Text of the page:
Be a Bee Ambassador wherever you live. You too can become a bee ambassador and join the movement to protect wild pollinators by creating a bee friendly zone on your property. Pollinators are responsible for one out of every three bites of food we eat and are in peril due to pesticides, disease, loss of habitat so you can save the bees.

The solution is as simple as creating some habitat and some food for them. Nancy Holmes has published five collections of poetry most recently the Flicker Tree Okanogan poems. The book is a collection of poems about the place people, plants and animals of the Okanogan Valley in the southern interior of British Columbia where she has lived for the past 25 years. She is also the editor of Open Wide a Wilderness: Canadian Nature Poems. Nancy is associate professor in creative writing and the department of creative studies at the University of British Columbia in Kelowna Place, community and art, artistic collaboration or one of her main interests. She creates, supports, and curates equal-themed  community based art projects and with their students and other artists including Woodhaven Eco art project and with a colleague. She has also established the eco art incubator which supports ecological art in the Okanogan Valley. Currently, she works with a colleague, Emily Carr, University of art and design on an award winning project called Border Free Bees, which harnesses the power of art to raise awareness and develop initiatives to protect native pollinators, especially bees in the lower mainland of the Okanogan. Nancy won the 2015 Robert Croach natural teaching award in creative writing for her innovative student project. Dig Your neighborhood.

Bees at work on the acacia flowers

About two years ago and we started off with a kind of pilot project. A scientist who worked with us at the pollination lab at Simon Fraser told us about how bees travel over distance. To help the bees move through landscapes, it’s really helpful to have little patches of flower gardens about a hundred meters apart. Some bees, they’re very, very tiny and they can’t fly very far. We want to help bees move through the landscape. There need to be these little flowery steppingstones, especially in urban landscapes to help the bees flow through a community.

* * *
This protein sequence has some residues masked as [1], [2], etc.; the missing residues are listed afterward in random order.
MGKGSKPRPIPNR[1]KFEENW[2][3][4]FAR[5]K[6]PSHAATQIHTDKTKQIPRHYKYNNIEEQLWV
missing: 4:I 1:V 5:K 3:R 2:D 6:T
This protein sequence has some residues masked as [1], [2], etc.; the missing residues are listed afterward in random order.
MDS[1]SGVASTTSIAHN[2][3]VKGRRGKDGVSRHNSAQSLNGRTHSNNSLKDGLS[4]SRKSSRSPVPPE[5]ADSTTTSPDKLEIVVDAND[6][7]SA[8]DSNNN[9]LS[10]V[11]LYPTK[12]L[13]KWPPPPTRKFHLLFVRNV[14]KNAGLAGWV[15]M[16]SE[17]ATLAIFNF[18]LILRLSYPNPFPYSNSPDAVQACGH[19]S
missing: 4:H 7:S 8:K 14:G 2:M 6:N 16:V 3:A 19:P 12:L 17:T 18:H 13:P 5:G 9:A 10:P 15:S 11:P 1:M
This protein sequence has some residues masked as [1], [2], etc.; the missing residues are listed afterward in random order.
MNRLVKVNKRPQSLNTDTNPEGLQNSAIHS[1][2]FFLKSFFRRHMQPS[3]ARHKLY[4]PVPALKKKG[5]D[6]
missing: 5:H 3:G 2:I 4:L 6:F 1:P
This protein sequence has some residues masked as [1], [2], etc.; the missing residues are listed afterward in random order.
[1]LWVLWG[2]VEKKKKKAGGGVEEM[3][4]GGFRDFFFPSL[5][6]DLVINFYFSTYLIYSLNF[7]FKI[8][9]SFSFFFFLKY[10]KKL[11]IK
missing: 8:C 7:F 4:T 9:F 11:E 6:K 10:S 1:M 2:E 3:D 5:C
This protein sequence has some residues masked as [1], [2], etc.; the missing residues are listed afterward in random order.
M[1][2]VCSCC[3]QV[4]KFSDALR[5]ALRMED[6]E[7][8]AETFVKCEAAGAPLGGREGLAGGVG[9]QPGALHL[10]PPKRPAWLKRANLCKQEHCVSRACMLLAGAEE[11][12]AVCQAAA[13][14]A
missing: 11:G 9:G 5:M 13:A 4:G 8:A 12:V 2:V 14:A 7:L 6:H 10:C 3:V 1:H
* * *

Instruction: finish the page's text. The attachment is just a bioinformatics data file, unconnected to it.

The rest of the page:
There are over in the whole world, there are over 20,000 different species of bees. To put that in context, there are only about 6,000 different species of mammals. We have over 380 species in the little valley where we live and the Okanagan valley and over 900 in all of Canada.

Most people only know the same few things about bees… Oh, well they have queens, there’s a hive, they make honey, there’s drones, they do their dances. They live in big colonies. But in fact, everything I just said there is only about one of those 20,000 species of bees. It’s the European Honeybee. It’s not a native bee, it was brought over to North America from Europe with European settlers. Um, there are countless other kinds of bees, you know, that, right. All yellow and black there. They’re tiny. They’re huge. They’re, um, they can do all kinds of amazing things. Most of them are solitary. They don’t live in colonies. Most of them live in the ground. None of them really make honey except for the honeybee.

We started with the nectar trail. We took a neighborhood in our city, Kelowna, and we identified three bee hotspots. It was an organic farm, Summer Hill winery, and Woodhaven nature park. Also, there’s a demonstration garden at a recreation center in Kelowna they have incredible bee activity there. We identify these three hot spots and then charted out a path that bees might travel.


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